The reason to see the film is Whitaker and, for the incredibly curious, Oprah Winfrey.  Whitaker takes Strong’s history 101 kitchen sink script and runs with it, creating a man of impressive worth with a powerful story to tell.  It’s too bad that his story and the story of his family are merely a device for the movie to manipulate as the years go by.  As written by Strong, Louis is present at every major pivotal moment in Civil Rights history and each president has a moment of solidarity with Cecil.  Where Forrest Gump could play off these coincidences as accidental and therefore instilled a sliver of believability, here it just seems like the poorly constructed maneuver it actually is.

Absent from the silver screen since 1998’s misfire Beloved, Winfrey makes the most out of a bad situation (and at least two abysmal costumes) and seizes each moment that allows her to emote.  With a laid-back, casual acting style, Winfrey may not win any awards for the role (and really, she shouldn’t) but it’s respectable work that you can tell she fought for.  I just wish she was in a better film because as her debut performance in 1986’s The Color Purple showed us, she’s a more than capable actress.

Rounding out the trio of leads, Oyelowo has the trickiest of the roles because his plot line is the most far-fetched and least fleshed out.  Starting off as a peaceful protester in his Southern college town during the beginning of the race riots, he soon joins the Freedom Riders only to be swept up into the violence of the early days of the Black Panther movement.  Oyelowo and his girlfriend (gorgeous Yaya Alafia) take on not only Ruth E. Carter’s impressive array of period costumes but handle their historical movements with skilled dedication.

Playing presidents and others to largely successful results is a starry line-up that runs the gamut from spot on (Alan Rickman and Jane Fonda as The Reagans, Liev Schreiber as LBJ) to the “Okay, if you say so” (John Cusack as Richard Nixon).  Broadway vets Coleman Domingo and Adriane Lenox also turn in well-rounded supporting performances.

Cinematographer Andrew Dunn favors a gauzy look which gives the film a humid fuzz that didn’t work for me.  It creates a swampy feel whenever we aren’t at the White House and as the years go by and some questionable old age make-up is applied to our actors, the movie feels deliberately out of focus.  The score by newcomer Rodrigo Leão sounds like a re-working of The West Wing theme and is neither memorable or telling of the talents of the composer.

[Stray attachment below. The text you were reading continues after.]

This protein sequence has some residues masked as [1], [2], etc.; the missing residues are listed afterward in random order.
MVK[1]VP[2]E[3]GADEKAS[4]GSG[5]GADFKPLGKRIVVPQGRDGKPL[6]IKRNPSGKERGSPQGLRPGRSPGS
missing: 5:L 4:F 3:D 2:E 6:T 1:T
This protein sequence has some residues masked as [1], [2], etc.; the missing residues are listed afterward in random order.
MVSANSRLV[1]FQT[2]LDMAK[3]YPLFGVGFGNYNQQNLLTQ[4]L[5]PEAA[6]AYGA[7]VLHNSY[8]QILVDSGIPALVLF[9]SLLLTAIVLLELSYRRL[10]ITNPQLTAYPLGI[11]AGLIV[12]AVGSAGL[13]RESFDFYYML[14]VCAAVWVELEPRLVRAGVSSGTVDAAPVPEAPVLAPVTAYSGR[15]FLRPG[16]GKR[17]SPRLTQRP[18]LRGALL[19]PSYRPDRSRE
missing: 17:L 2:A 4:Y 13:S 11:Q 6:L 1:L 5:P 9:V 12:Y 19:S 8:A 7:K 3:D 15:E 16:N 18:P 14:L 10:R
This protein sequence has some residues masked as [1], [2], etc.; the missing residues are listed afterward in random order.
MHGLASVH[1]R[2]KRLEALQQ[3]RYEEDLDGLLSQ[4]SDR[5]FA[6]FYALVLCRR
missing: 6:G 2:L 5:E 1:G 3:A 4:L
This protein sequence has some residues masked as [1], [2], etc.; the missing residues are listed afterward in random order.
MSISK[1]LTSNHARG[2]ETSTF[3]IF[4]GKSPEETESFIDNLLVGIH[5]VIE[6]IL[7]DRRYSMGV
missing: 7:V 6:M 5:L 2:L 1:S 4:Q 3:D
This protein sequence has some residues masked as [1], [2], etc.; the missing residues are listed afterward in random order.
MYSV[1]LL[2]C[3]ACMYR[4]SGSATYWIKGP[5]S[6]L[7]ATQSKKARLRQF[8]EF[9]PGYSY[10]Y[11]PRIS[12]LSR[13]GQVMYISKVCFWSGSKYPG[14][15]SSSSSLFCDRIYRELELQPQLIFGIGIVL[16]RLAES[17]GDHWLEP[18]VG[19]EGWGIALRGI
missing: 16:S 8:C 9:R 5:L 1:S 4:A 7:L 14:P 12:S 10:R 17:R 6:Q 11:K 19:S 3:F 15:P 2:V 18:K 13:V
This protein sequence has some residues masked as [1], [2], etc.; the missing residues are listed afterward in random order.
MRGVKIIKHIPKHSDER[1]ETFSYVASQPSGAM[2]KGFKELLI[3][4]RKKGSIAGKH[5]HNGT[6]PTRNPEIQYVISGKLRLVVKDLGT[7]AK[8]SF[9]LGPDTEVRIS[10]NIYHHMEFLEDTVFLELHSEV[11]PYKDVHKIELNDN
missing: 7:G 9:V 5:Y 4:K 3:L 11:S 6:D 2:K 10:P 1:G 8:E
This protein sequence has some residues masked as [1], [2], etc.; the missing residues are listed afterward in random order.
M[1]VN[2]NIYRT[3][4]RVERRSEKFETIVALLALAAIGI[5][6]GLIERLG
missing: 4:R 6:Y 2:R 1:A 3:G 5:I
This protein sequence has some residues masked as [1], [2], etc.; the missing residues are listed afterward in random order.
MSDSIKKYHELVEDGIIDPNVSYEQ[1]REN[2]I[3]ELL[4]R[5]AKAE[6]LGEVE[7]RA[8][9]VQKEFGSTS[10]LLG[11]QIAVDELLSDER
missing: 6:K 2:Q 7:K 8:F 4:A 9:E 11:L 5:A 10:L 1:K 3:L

The movie unspools like clockwork with pretty much every event foreshadowed in an earlier scene.  It’s so workmanlike and designed for mass consumption that I’m actually surprised director Daniels wanted to be a part of it.  Directing the hard-hitting Precious and the lurid The Paperboy, Daniels seems to like to take his audiences on a journey but here he’s merely a passenger like the rest of us.  Originally intended as a project for Spike Lee, the movie feels more convenient than timely…the kind of film viewers can see and pat themselves on the back afterward.

Aimed squarely at gaining Oscar nominations, the film made headlines before it was even released when Warner Brothers sued distributor The Weinstein Company over the title.  It seems like Warner Brothers had a short film in its vaults from 1916 also called The Butler that they didn’t want the public to confuse with this work from 2013.  The comprise was to include the director’s name in front of the title…something I’m sure Lee Daniels had no trouble with.  That anyone would confuse the two movies is a mystery to me because I’m sure the earlier film didn’t have a scene with LBJ on the toilet barking out orders.

That the film winds up with some small measure of success is thanks to the performances of Whitaker, Winfrey, and Oyelowo with work that rises above Strong’s less than profound script.  It’s not a great film but it’s not boring or a total write-off.  If anything, I left the screening wanting to know more about the real characters and situations the movie touches on.  In the end, any film that brings up the discussion on the evolution of Civil Rights (however ham-fisted the discussion is scripted) in our country earns a qualified recommendation.

The Silver Bullet ~ The Butler

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Synopsis: A look at the life of Eugene Allen, who served eight presidents as the White House’s head butler from 1952 to 1986, and had a unique front-row seat as political and racial history was made.

Release Date:  October 18, 20113

Thoughts: I find myself at a crossroads with Oscar nominated director Lee Daniels.  Though I felt his work on Precious was deserving of his Oscar nomination his other work has produced a strong reaction in me – a negative reaction.  His first feature, Shadowboxer was a rumpled mess even with star Helen Mirren and his Precious follw-up The Paperboy was an loony exercise that tested the mettle of even the most forgiving audience member.  So I’m approaching The Butler with some angst that it will be another Daniels pic with a strong cast that ultimately fails to deliver.  On the other hand, this first trailer hints at a movie without its own agenda that could conceivably call upon the strengths of many of the talented cast involved.  Releasing in October, I’m hoping this works because I think there’s a good story to tell here.